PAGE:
Without causing too much fuss, one of the giants of post-World War II American fiction died a few years ago. I don't mean Saul Bellow or Bernard Malamud or John Cheever. I am speaking here about Leon Uris, author of such novels as Exodus, Trinity, and Mila 18.
Now don't get me wrong. I'm not arguing that Uris is a prose stylist with one-tenth the firepower of any of the names mentioned above. I'm not saying I prefer his work to theirs, or even that I've read all that many of his novels. What I am saying is that I feel his absence, or more accurately that I feel the absence of a certain strata of novelists that he helped to epitomize.
Oh sure, other authors have come along to take his place on the beach blanket and armrest of the airline seat. But most of them are of the eat-and-run John Grisham/Nora Roberts page turner variety. What novelists like Uris and Herman Wouk (The Winds of War, War and Remembrance, etc.) offered was a very different kind of experience. A complete immersion into a highly detailed, (mostly) historically accurate world filled with vivid, warm-blooded characters and their swooping and sometimes exhausting emotional arcs. I recall swiping Wouk's The Caine Mutiny from my mother's travel bag one miserable, gut-churning vacation when I was about twelve and having the stucco walls and smelly carpet of that hotel room just disappear as I got lost inside the narrative.
A-ha! I can hear voices protest from the lofty perches of the New York Times Book Review and the New York Review of Books. How can you celebrate books by people like Uris, Wouk, and James Michener when truly visionary writers on the order of Don DeLillo, Thomas Pynchon, and Philip Roth have all published excellent, multi-leveled and frequently brilliant works of historic fiction like Underworld, Mason and Dixon, and The Plot Against America within the last ten years?
But much as I love those books, I'd still argue that reading them is a very different kind of experience. I never for a moment, for a single page, forget that I'm reading the work of a great novelist. And because of that consciousness, the narrative is rarely as much of a total abduction into another world as it can be in the hands of a less distinctive writer, whose style calls less attention to itself.
So why don't they write 'em like that anymore?
Well, for one thing, it's hard. The publishing business - from readers, critics and booksellers on up to the heads of the corporations that own the major houses - all expect most commercially novelists to churn out at least one title a year. That's a near-impossibility for a writer trying to produce a densely-layered, fully-researched, emotionally-involving epic. Those works, when they're well done, take years to write. But when a writer takes too long between titles these days, a general forgetfulness often sets in. When television and the Internet providing instant gratification, who remembers the name of an author who wrote some big fat book you enjoyed five years ago?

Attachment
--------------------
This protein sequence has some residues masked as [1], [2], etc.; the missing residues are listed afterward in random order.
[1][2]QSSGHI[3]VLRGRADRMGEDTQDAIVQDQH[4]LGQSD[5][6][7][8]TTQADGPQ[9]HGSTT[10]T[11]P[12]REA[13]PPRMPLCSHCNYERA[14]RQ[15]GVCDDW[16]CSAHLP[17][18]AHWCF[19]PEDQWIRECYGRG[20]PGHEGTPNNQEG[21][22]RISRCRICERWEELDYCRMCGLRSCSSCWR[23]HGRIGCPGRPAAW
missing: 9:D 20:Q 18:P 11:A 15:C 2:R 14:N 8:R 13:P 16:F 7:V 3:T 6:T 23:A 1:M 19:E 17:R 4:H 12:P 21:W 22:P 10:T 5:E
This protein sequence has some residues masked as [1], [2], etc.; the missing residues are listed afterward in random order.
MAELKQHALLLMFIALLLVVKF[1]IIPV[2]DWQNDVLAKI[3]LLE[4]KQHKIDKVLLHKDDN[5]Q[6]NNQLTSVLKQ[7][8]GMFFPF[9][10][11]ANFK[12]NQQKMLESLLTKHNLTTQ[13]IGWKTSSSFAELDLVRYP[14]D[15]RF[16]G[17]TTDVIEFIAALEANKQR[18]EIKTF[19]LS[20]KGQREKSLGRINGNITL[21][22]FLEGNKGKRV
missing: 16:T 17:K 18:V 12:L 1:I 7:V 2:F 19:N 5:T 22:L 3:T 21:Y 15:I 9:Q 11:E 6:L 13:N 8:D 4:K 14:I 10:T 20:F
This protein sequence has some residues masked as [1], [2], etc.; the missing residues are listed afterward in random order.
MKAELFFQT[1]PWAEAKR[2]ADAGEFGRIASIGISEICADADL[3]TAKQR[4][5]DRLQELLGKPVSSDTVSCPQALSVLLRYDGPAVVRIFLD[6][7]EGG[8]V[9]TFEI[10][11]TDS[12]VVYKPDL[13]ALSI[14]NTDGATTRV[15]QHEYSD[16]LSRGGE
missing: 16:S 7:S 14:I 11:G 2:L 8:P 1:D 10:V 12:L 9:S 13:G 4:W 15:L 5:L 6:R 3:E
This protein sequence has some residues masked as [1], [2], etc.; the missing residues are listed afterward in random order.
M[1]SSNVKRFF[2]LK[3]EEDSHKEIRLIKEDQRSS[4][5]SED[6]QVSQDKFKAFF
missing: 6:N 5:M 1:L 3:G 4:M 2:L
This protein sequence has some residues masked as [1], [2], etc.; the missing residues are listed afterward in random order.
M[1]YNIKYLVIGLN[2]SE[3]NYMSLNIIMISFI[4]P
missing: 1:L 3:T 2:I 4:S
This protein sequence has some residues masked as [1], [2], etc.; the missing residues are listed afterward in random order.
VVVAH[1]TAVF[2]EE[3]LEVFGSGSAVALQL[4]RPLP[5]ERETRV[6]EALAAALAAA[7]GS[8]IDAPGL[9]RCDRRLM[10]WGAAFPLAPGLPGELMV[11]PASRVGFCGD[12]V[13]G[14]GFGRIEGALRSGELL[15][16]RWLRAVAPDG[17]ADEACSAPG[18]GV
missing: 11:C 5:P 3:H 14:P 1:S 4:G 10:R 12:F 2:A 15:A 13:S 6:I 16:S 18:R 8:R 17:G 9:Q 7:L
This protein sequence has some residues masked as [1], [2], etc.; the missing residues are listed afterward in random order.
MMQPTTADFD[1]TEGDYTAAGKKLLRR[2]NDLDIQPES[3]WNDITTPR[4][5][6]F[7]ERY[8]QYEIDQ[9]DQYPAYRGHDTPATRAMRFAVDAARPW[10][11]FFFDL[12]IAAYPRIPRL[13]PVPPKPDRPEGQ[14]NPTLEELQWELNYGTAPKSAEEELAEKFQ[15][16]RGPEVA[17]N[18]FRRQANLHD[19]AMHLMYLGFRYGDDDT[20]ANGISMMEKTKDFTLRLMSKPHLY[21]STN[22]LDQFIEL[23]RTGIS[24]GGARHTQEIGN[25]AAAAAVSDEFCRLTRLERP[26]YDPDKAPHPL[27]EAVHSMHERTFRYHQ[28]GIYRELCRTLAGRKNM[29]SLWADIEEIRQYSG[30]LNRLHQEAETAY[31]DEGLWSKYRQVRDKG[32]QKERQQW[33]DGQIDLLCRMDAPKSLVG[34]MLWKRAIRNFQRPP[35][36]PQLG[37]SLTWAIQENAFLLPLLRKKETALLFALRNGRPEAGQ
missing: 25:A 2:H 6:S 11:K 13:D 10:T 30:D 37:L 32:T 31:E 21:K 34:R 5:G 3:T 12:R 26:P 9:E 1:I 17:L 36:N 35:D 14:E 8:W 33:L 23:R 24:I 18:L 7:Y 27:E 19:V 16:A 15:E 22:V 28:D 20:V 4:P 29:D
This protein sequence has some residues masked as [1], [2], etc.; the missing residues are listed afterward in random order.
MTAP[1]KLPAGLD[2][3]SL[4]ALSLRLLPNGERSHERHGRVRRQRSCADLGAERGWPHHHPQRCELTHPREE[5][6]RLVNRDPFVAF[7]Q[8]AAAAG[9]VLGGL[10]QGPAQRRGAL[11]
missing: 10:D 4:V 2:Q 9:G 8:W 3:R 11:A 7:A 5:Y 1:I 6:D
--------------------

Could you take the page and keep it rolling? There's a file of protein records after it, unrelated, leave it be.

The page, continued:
Well, so what? I can almost hear Harold Bloom muttering from an ivory tower. Those weren't works of literature anyway. They've been easily supplanted by television mini-series.
I don't think that's true, though. While I wouldn't necessarily argue that Uris or Wouk have the same richness of language or psychological depth as, say, John Updike or Ian McEwan, they do offer a kind of capacious private world for the reader to move around in, a lush mental landscape that can only be found in books. More than that, though, for a time, those kinds of popular novels were part of the larger culture dialogue, something that mature, intelligent men and women could talk about in the way they now sometimes discuss The Sopranos or Desperate Housewives.
That's largely gone, the Great American Middle. Any trip to an airport bookstore will reveal a startling lack of intellectual ambition among most of the mass-market paperback titles, where Philip Roth and Updike used to reside alongside Ira Levin and (God help us) Jacqueline Susan. What's left is a kind of literary apartheid, where highbrow authors are relegated to the slim, more expensive trade editions, mass market is dominated by mostly disposable entertainers, and little fills the gap in between except for the occasional fluke hit, genre breakout (by the likes of Scott Turow and Dennis Lehane) or quality title picked by Oprah.
Perhaps it's inevitable, though, that no one wants to fight their way to middlebrow status. Most people either want Dan Brown's money or David Foster Wallace's respect; no one goes to the Iowa Writers' program these days, trying to be the new Irwin Shaw. On the other hand, not everyone is either a money-machine or a sensitive genius. Sometimes you just want a good story told well by someone with talent. That's enough.